Optical Character Recognition
Optical character recognition is usually abbreviated as OCR. It includes the mechanical and electrical conversion of scanned images of handwritten, typewritten text into machine text. It is common method of digitizing printed texts so that they can be electronically searched, stored more compactly, displayed on line, and used in machine processes such as machine translation, text to speech and text mining.
In recent years, OCR (Optical Character Recognition) technology has been applied throughout the entire spectrum of industries, revolutionizing the document management process. OCR has enabled scanned documents to become more than just image files, turning into fully searchable documents with text content that is recognized by computers. With the help of OCR, people no longer need to manually retype important documents when entering them into electronic databases. Instead, OCR extracts relevant information and enters it automatically. The result is accurate, efficient information processing in less time.
Optical character recognition has multiple research areas but the most common areas are as following:
he uses of OCR vary across different fields. One widely known application is in banking, where OCR is used to process checks without human involvement. A check can be inserted into a machine, the writing on it is scanned instantly, and the correct amount of money is transferred. This technology has nearly been perfected for printed checks, and is fairly accurate for handwritten checks as well, though it occasionally requires manual confirmation. Overall, this reduces wait times in many banks.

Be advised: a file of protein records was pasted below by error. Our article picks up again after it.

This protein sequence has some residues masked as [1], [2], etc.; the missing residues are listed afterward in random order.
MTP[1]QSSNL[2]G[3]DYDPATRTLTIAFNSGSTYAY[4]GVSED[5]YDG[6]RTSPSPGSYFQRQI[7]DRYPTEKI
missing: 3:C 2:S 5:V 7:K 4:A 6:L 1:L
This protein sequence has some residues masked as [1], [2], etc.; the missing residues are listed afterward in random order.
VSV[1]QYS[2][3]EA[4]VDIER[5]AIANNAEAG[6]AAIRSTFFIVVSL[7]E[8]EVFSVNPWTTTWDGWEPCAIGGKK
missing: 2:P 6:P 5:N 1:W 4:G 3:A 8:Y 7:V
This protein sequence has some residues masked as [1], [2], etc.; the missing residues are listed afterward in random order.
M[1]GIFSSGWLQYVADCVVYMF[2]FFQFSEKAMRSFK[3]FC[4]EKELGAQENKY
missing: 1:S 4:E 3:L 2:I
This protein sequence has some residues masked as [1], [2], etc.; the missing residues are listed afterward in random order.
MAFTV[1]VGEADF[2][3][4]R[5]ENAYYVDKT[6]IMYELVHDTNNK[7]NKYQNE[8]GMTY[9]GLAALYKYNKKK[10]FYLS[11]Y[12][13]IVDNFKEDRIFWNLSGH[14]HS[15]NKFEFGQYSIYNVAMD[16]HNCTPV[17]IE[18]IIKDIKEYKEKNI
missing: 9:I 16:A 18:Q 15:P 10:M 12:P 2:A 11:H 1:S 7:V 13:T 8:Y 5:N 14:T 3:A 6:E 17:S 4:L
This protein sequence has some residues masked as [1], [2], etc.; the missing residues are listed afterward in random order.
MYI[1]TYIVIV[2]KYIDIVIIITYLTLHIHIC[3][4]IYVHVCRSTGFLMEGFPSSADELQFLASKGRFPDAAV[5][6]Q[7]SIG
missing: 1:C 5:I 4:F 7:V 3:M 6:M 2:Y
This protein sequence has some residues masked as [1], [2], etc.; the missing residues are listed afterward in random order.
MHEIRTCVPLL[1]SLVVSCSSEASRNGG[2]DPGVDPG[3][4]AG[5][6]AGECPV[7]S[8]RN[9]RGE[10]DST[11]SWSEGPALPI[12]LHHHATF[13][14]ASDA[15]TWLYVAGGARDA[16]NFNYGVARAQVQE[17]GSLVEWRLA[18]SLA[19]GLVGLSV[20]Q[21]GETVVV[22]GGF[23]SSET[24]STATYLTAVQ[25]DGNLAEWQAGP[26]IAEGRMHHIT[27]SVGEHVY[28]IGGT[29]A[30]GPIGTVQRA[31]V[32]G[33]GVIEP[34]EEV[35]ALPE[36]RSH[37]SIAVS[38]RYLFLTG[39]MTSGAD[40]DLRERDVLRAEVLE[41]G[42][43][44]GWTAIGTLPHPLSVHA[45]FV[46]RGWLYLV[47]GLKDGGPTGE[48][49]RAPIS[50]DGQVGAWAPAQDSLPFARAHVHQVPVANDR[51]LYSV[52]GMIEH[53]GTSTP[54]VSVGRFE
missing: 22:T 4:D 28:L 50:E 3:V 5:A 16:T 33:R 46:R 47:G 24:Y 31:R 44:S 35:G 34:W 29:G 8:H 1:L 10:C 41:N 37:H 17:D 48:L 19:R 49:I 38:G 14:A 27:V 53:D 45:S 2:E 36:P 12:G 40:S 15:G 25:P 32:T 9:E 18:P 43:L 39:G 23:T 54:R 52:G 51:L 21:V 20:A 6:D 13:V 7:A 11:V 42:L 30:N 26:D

Blind and visually impaired persons:
One of the major factors in the beginning of research behind the OCR is that scientist want to make a computer or device which could read book to the blind people out loud. On this research scientist made flatbed scanner which is most commonly known to us as document scanner.
In the legal industry, there has also been a significant movement to digitize paper documents. In order to save space and eliminate the need to sift through boxes of paper files, documents are being scanned and entered into computer databases. OCR further simplifies the process by making documents text-searchable, so that they are easier to locate and work with once in the database. Legal professionals now have fast, easy access to a huge library of documents in electronic format, which they can find simply by typing in a few keywords.
Barcode recognition technology is also related to OCR. We see the use of this technology in our common day use.
OCR is widely used in many other fields, including education, finance, and government agencies. OCR has made countless texts available online, saving money for students and allowing knowledge to be shared. Invoice imaging applications are used in many businesses to keep track of financial records and prevent a backlog of payments from piling up. In government agencies and independent organizations, OCR simplifies data collection and analysis, among other processes. As the technology continues to develop, more and more applications are found for OCR technology, including increased use of handwriting recognition.